• Join over 1.2 million students every month
  • Accelerate your learning by 29%
  • Unlimited access from just £6.99 per month

Aristotle described the need for the audience to experience pity and fear while watching a tragedy, explore and analyse the scene of Othello in which your feel these emotions are strong in the audience.

Extracts from this document...

Introduction

Aristotle described the need for the audience to experience pity and fear while watching a tragedy, explore and analyse the scene of 'Othello' in which your feel these emotions are strong in the audience. Aristotle wrote in 'Poetics' that tragedy should contain '...incidents arousing pity and fear...' and thus prove cathartic for an audience. Ideally catharsis should purge these emotions permitting the audience to have hope for there to be some re-alignment from the tragedy and thus provide a sense of resolution or justice, whereby a lesson is learnt. William Shakespeare (1564-1616) in 'Othello' (1604), explores the key concept of catharsis through the complex character of Othello; our tragic hero. However, Shakespeare ultimately does not let us reach catharsis making 'Othello' more compelling as a tragedy. Though Shakespeare categorically lets the audience feel emotions of pity and fear, particularly in Act Three, Scene Three, of 'Othello' where it becomes clear, that filled with envy, vanity and a desire for revenge, Iago starts the tragedy with his plan to convince Othello of his wife's infidelity. Though courageous and noble, eventually, Othello allows himself to be duped establishing the scene as pivotal, because her we feel strong emotions of pity and fear by seeing Hamartia and the reversal of fortune in action. Iago is the villain of this tragedy possibly the most scandalous ever in Shakespearean history. But without Iago and his vindictive nature there would be no tragedy. ...read more.

Middle

Furthermore his insecurities of being not so experienced with women are accurately judged by Iago triggering the audiences emotion of pity for Othello, who is remote of the situation: "In Venice they do let God see the pranks/ They dare not show their husbands..." 11 Iago, here, implies Venetian women have affairs and play tricks thus Desdemona is betraying Othello, her husband. We pity Othello as a character because he does not understand the complexities of life, since he has been shaded away from the 'real world' since a young child. He only understands the language of battle. Othello in turn puts his trust into Iago who he assumes will guide him safely but Iago cleverly manipulates this idea of society, cleverly pushing emotions of pity and fear as the audience and only the audience know who the real Iago is: "I know our county disposition well-"12 Here what Shakespeare really means for Iago to say is, "I know, but you cannot know...". The audience are aware from the very first meeting of Othello that though he his a noble man although of a lowly background, allowing the audience to consider Othello an ordinary man who feels emotions of pleasure and anger. These characteristics contribute to the audience's emotion of fear because it is for sure that Othello will make an absolute approach to the situation and a decisive action upon it: "Within these three days let me hear thee say/ That Cassio's not alive."13 Nevertheless Othello's love for Desdemona is true, so true that it ...read more.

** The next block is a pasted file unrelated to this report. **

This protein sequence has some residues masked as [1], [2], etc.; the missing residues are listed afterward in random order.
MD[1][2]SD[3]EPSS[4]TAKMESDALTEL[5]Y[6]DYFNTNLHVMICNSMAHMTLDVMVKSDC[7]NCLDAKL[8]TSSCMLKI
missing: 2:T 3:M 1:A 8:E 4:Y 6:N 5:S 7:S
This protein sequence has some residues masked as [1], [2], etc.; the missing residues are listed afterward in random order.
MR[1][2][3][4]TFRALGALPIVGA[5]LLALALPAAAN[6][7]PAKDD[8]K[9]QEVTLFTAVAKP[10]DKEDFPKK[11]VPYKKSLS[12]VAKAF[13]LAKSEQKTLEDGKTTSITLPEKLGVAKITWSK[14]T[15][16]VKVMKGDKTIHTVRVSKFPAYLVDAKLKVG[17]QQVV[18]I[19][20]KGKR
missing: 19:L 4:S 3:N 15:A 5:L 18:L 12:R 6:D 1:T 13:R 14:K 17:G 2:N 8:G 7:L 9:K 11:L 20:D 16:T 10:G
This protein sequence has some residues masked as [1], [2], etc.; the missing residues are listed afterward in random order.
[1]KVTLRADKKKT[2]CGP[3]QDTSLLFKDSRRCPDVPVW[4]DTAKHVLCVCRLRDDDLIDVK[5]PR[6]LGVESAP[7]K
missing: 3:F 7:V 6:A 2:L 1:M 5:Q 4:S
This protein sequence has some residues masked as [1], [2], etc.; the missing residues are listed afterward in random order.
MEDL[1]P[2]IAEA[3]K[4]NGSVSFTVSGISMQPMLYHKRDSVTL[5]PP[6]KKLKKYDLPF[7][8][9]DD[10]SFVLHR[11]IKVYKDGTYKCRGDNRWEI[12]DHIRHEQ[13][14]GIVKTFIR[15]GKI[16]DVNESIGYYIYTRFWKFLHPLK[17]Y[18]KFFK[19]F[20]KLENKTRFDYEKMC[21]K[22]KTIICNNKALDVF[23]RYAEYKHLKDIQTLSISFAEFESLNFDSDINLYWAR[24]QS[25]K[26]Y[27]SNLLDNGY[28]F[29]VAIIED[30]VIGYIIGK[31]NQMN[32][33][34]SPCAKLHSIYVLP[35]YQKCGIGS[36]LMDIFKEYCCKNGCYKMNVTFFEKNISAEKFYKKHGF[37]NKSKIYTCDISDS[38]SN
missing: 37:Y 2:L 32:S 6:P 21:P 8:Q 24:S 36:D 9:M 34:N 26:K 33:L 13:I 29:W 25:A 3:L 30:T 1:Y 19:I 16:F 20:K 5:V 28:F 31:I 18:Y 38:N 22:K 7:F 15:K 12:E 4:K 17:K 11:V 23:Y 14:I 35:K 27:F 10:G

Conclusion

example Cassio is well placed in and out of the scene to push our emotions further, fulfilling the traditions of a Greek tragedy, the tragedy also starts late and then accelerates until the inevitable d�nouement and anagnorisis by Othello, testing the audiences patience. Act Three, Scene Three in 'Othello' has been composed by Shakespeare to reinforce the emotions of pity and fear, by engaging us with the characters and involving us on semi-plots, thus fearing for the targets of the tragedy, Othello and Desdemona. 'Othello' could be defined as a domestic, personal tragedy, where a cycle of emotions are felt enthralling you with emotive feeling therefore affecting us much more than other tragedies. Shakespeare sensibly allows us to feel valuable emotions of pity and fear but ultimately does not reach catharsis. The pity and fear felt by the audience only give tragedy; there is no purpose to the tragedy after Othello and Desdemona die resulting without justice or resolution. Undeniably, Iago gets punished but it is very futile, there is no motivation behind Iago's evilness; just a man's personal vendetta. Therefore the destruction of a loving couple leaves the audience unhappy because by this we learn no lesson and our suspension of disbelief breaks. What could be further acknowledged is that Othello dies a murderer compared to what he might have died as if the play of 'Othello' were to stop at Act One; the transformation has finally poisoned him to the very end of the play further proving as injustice to the traditions of tragedy. ...read more.